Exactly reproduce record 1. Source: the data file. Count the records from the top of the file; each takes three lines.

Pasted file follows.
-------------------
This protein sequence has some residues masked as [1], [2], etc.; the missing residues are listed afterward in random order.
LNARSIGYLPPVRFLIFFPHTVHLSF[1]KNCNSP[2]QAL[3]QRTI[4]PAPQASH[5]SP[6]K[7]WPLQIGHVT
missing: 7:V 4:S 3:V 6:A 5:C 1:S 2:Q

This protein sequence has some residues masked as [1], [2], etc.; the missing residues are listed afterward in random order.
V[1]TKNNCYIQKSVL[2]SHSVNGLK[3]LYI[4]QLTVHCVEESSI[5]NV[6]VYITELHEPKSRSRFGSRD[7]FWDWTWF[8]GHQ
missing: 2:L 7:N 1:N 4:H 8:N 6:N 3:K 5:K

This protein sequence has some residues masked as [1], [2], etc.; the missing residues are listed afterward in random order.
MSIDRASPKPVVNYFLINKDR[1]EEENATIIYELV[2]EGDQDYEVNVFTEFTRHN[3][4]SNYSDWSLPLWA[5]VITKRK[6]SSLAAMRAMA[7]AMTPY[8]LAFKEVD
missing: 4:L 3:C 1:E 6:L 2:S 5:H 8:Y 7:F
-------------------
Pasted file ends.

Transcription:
This protein sequence has some residues masked as [1], [2], etc.; the missing residues are listed afterward in random order.
LNARSIGYLPPVRFLIFFPHTVHLSF[1]KNCNSP[2]QAL[3]QRTI[4]PAPQASH[5]SP[6]K[7]WPLQIGHVT
missing: 7:V 4:S 3:V 6:A 5:C 1:S 2:Q